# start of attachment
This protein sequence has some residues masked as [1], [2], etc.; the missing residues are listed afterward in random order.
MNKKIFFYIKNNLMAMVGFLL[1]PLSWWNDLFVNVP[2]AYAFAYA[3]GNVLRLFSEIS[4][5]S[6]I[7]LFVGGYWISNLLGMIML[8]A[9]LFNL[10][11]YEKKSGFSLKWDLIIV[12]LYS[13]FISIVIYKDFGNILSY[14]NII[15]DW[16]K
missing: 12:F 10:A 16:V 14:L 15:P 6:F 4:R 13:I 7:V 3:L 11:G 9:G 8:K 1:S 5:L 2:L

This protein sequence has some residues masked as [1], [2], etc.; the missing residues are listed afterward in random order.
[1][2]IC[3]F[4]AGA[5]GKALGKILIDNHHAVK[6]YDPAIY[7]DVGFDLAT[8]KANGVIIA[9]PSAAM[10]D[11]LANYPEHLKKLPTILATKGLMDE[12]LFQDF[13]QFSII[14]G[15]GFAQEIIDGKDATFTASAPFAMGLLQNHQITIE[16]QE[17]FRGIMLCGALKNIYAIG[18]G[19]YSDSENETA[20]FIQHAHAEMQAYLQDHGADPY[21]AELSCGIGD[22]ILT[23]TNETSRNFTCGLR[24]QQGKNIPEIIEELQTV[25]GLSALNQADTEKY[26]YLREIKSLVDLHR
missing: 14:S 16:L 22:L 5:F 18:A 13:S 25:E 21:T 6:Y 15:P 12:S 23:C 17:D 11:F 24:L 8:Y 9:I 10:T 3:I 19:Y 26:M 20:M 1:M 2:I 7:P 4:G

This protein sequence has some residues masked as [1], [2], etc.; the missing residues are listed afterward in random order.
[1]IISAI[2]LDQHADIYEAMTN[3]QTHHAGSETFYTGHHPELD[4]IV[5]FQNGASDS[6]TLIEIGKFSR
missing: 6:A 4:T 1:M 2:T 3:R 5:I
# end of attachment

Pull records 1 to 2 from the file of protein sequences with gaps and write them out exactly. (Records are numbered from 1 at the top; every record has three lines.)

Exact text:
This protein sequence has some residues masked as [1], [2], etc.; the missing residues are listed afterward in random order.
MNKKIFFYIKNNLMAMVGFLL[1]PLSWWNDLFVNVP[2]AYAFAYA[3]GNVLRLFSEIS[4][5]S[6]I[7]LFVGGYWISNLLGMIML[8]A[9]LFNL[10][11]YEKKSGFSLKWDLIIV[12]LYS[13]FISIVIYKDFGNILSY[14]NII[15]DW[16]K
missing: 12:F 10:A 16:V 14:L 15:P 6:F 4:R 13:I 7:V 3:L 11:G 9:G 8:K 1:S 5:L 2:L

This protein sequence has some residues masked as [1], [2], etc.; the missing residues are listed afterward in random order.
[1][2]IC[3]F[4]AGA[5]GKALGKILIDNHHAVK[6]YDPAIY[7]DVGFDLAT[8]KANGVIIA[9]PSAAM[10]D[11]LANYPEHLKKLPTILATKGLMDE[12]LFQDF[13]QFSII[14]G[15]GFAQEIIDGKDATFTASAPFAMGLLQNHQITIE[16]QE[17]FRGIMLCGALKNIYAIG[18]G[19]YSDSENETA[20]FIQHAHAEMQAYLQDHGADPY[21]AELSCGIGD[22]ILT[23]TNETSRNFTCGLR[24]QQGKNIPEIIEELQTV[25]GLSALNQADTEKY[26]YLREIKSLVDLHR
missing: 14:S 16:L 22:L 5:F 18:A 13:S 25:E 21:T 6:Y 15:P 12:S 23:C 17:D 11:F 24:L 8:Y 9:I 10:T 3:I 19:Y 26:M 20:M 1:M 2:I 7:P 4:G